The front and the back represent a psychological duality. On the front, the elements are presented in a square arrangement with the red flower in the center. The composition speaks a quiet language with its grounded arrangement in front of a calm body. But on the back, the same elements are spread out in an almost chaotic order, with wavy-bended typographic titles that represent a somewhat distorted mind, lost in a psychedelic trip in some forest in the Netherlands.
Mixtapes of old rarities, unreleased fan favorites, and unearthed gems, also available in a box set of three. The tracks date as far back as the mid-2000s, and as Hudson Mohawke explains, “There’s enough distance between this music now… At some point you have to set it free.”
Mong Tong – Mystery 秘神 (Guruguru Brain)
Hom Yu & Jiun Chi (Musicians & Artists):
We collected many old books from our hometown about specific superstitions or conspiracy theories, trying to put them together to create a fictional world: all the superstitions are real, with ancient cities, high tech and psychedelic music. Based on the story, we built an impression through our music and artwork.
In fact, we put many puzzles in the artwork, too. Have you ever wondered who the third member of Mong Tong is? Its name is 仝 and you only can see it on a certain angle from the physical art cover, like Hans Holbein the Younger did in his famous painting, The Ambassadors.
More Eaze – Mari (Orange Milk Records)
Seth Graham (Artist):
Mari was interested in chairs, so I rendered this silver glitter glam looking chair. It took over 30 hours to do; maybe overdid it on that one…
The More Eaze album is called Mari, and this was Mari coming out with a name change as a trans woman. I felt like the ascension from the sky somewhat meant a rebirth, like god, so the chair also symbolizes royalty and glamour. To me, the chair and odd things bursting from it symbolize re-birth, change, and something new.
Observe since ’98 – Royaume Du Sauvage (Loretta Records)
Sounds: Observe since ’98
Art Direction & Design: Le Daltonien & Pablo Thunder
Variant Vinyl Art: Jordan Commandeur
Video: Corey Gipson
Rey Pila – Velox Veritas (Arts & Crafts México)
Rey Pila (Musicians):
For Velox Veritas, our third LP, we decided to work with a good friend of the band and an amazing Mexican artist, Dr. Lakra. Lakra swings between the world of tattooing (inking up people since the ’80s) and the world of fine art (represented by one of the coolest Mexican galleries, Kurimanzutto, and having his work as part of the MOMA collection, among others). In the music realm, Lakra is a huge vinyl collector with the broadest and best taste in music. His brain is also a hard drive of album covers; a lot of times using these covers as part of his work…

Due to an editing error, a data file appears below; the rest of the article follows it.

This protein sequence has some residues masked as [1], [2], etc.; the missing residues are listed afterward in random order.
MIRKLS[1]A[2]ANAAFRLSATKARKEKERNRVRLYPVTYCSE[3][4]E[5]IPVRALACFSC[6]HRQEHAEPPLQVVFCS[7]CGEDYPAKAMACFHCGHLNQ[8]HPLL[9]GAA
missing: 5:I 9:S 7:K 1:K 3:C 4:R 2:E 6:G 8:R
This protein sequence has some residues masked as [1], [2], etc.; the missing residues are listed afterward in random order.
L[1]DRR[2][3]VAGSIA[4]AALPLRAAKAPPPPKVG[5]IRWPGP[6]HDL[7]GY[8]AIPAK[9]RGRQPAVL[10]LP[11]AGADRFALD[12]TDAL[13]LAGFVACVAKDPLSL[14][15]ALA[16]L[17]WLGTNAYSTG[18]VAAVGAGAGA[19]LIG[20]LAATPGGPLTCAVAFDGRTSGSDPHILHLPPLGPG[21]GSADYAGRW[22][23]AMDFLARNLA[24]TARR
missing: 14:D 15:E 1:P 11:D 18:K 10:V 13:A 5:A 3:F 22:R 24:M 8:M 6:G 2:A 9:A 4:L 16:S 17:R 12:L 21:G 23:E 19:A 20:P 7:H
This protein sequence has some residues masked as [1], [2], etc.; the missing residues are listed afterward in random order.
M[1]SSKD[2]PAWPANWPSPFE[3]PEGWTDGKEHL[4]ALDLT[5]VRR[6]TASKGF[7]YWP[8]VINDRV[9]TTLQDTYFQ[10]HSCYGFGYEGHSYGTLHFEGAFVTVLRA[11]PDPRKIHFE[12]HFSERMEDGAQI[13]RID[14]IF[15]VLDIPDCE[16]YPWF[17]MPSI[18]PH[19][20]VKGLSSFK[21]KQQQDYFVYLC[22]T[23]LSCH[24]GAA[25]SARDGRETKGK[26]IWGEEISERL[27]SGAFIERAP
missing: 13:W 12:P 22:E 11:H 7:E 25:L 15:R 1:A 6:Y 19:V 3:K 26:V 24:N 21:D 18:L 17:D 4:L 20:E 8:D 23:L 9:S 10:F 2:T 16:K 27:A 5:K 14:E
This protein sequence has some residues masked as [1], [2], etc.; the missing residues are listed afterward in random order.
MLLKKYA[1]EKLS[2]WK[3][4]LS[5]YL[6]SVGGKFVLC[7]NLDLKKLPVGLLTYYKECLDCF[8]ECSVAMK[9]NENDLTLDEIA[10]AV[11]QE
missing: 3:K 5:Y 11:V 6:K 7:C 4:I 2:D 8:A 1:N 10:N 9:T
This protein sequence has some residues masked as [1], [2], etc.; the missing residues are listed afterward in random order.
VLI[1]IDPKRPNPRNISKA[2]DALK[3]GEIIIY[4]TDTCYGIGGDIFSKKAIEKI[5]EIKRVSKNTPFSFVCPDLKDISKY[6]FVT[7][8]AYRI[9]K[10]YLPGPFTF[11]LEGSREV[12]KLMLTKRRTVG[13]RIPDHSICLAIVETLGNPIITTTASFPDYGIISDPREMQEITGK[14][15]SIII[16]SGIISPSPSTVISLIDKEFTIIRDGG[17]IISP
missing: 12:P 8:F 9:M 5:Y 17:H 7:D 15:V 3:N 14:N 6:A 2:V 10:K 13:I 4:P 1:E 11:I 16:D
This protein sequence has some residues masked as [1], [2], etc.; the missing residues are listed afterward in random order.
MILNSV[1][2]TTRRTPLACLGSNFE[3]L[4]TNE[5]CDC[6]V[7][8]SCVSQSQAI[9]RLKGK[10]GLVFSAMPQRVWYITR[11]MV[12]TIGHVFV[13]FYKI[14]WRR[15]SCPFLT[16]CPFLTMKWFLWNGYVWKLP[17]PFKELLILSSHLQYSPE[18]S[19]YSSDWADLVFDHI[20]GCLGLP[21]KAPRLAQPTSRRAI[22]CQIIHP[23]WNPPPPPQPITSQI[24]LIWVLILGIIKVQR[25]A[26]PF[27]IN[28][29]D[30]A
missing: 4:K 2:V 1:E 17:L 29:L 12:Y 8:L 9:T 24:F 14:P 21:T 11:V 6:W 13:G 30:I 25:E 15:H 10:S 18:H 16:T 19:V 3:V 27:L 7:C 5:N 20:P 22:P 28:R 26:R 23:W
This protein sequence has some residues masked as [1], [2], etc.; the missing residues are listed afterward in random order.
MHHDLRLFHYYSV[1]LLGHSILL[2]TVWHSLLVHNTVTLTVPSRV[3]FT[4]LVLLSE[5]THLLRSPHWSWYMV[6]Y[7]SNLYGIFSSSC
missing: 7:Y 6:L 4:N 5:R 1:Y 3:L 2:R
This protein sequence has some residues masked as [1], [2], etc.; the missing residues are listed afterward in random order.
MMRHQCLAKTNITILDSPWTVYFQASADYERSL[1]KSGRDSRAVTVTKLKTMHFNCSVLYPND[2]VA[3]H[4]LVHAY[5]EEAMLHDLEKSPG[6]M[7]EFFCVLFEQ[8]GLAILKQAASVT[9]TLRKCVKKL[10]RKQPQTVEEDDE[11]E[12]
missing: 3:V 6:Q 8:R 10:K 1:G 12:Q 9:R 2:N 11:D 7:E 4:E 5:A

For us, Rey Pila, even though we sometimes reference artists from the ’80s, ’70s… we always feel it’s important to bring them to our realm. I feel that this is exactly what Lakra did for Velox Veritas. He showed us a collection of old diapositives he found in one of the flea markets that he frequents. After seeing a bunch of them, the picture of the mannequin bride came up, and we immediately knew that was the one. Lakra added his magic and that’s how our cover came to be.
Sis – Fingerpaint (Native Cat)
Jenny Gillespie Mason (Sis):
I knew I wanted something gentle and childlike in line with the idea of fingerpainting: a simple, intuitive creative process. In the song, to “fingerpaint” over the day — if the day was not a very happy or successful one — is to start anew with innocence and hope. I feel Amelia captured this beautifully in the dreamlike quality of the cover.
Artwork: Amelia Heron
ShrapKnel – ShrapKnel (Backwoodz Studioz)
Kyle Tierce (Art Director & Designer):
Prem & Castro [of ShrapKnel] approached me in 2019 to create a bold aesthetic that would span the entirety of the release… My goal was to create something just short of visually overwhelming that would reflect the bombastic nature of their incredible music. I wanted it to feel somewhat futuristic and modernist, but with vignettes of collage hinting at a greater narrative. In the end, I drew inspiration from a series of daily exercises I had done in April of 2019 to build a set of motifs: a loosely-implied grid; warped and recontextualized images of explosions; rectangular collage elements and thin geometric figures. The entire look is tied together by the looming presence of ISO 7010 – W002: the universal “warning, explosive material” symbol, which I’ve always thought was dope and was one of the first things that came to mind when I started working on the project.